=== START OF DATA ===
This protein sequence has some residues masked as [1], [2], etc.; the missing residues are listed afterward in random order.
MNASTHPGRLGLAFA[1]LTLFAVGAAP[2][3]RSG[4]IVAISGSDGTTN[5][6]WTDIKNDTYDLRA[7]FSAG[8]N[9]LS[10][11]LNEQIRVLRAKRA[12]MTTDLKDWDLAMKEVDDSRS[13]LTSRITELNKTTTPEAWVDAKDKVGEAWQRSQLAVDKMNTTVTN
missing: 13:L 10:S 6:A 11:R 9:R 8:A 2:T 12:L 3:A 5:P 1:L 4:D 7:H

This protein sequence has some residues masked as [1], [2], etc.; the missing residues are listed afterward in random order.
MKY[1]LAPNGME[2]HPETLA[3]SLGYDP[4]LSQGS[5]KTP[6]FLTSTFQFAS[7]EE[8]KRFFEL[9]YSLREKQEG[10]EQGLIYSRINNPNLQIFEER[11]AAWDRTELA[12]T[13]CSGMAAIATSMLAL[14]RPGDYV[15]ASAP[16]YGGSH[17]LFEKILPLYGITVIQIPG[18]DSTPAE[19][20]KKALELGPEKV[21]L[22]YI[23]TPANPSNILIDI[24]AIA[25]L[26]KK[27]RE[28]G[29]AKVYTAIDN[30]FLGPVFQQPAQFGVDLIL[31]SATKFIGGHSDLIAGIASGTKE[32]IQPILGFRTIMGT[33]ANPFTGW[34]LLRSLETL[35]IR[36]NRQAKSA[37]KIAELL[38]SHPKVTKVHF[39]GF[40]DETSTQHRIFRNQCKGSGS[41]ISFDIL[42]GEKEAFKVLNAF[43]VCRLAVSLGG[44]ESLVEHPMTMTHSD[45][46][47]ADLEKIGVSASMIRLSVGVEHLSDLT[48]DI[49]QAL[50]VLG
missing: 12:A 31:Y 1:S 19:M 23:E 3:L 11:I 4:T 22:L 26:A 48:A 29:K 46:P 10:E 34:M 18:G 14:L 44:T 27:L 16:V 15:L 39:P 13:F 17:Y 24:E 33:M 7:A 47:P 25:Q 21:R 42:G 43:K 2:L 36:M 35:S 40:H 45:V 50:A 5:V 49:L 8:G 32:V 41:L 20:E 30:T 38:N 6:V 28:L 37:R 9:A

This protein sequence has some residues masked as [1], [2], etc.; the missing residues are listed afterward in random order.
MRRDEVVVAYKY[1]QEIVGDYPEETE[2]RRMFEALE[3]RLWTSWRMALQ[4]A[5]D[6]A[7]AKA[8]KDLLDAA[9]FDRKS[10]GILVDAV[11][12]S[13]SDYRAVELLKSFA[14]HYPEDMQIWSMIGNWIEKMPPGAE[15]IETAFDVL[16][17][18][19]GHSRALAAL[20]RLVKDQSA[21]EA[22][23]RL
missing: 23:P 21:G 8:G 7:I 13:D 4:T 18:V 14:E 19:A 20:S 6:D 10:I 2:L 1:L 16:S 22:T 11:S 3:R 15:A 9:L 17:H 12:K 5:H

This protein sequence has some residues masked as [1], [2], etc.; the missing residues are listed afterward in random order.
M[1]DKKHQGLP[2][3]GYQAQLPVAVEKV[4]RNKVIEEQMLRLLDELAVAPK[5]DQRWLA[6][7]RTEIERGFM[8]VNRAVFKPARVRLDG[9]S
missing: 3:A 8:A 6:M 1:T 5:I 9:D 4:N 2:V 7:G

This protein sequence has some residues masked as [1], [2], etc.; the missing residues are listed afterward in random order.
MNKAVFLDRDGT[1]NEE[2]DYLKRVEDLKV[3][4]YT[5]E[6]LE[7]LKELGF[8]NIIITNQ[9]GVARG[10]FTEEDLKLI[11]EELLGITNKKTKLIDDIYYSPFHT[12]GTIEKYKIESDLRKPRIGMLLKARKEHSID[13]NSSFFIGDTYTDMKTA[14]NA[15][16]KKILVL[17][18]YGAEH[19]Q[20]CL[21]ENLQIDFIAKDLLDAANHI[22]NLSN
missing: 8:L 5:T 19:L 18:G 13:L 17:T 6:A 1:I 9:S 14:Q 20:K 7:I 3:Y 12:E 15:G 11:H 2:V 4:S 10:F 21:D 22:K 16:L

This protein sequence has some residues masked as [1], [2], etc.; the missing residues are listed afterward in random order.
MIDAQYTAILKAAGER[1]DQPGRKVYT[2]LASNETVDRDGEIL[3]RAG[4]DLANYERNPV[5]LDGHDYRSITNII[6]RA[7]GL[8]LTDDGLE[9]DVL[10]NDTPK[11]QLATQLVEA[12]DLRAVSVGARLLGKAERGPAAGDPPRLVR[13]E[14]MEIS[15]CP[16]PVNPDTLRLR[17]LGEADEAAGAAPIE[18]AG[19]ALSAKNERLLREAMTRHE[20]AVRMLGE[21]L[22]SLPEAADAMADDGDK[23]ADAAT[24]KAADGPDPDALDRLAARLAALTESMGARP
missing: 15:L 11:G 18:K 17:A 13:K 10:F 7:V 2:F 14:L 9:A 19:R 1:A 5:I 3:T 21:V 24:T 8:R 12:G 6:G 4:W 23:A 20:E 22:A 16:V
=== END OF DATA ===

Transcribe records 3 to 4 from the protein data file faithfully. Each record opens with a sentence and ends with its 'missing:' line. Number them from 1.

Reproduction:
This protein sequence has some residues masked as [1], [2], etc.; the missing residues are listed afterward in random order.
MRRDEVVVAYKY[1]QEIVGDYPEETE[2]RRMFEALE[3]RLWTSWRMALQ[4]A[5]D[6]A[7]AKA[8]KDLLDAA[9]FDRKS[10]GILVDAV[11][12]S[13]SDYRAVELLKSFA[14]HYPEDMQIWSMIGNWIEKMPPGAE[15]IETAFDVL[16][17][18][19]GHSRALAAL[20]RLVKDQSA[21]EA[22][23]RL
missing: 23:P 21:G 8:G 7:I 13:D 4:T 18:V 14:E 19:A 20:S 6:D 10:I 2:L 1:L 16:S 22:T 11:S 3:R 15:A 9:L 17:H 12:K 5:H

This protein sequence has some residues masked as [1], [2], etc.; the missing residues are listed afterward in random order.
M[1]DKKHQGLP[2][3]GYQAQLPVAVEKV[4]RNKVIEEQMLRLLDELAVAPK[5]DQRWLA[6][7]RTEIERGFM[8]VNRAVFKPARVRLDG[9]S
missing: 3:A 8:A 6:M 1:T 5:I 9:D 4:N 2:V 7:G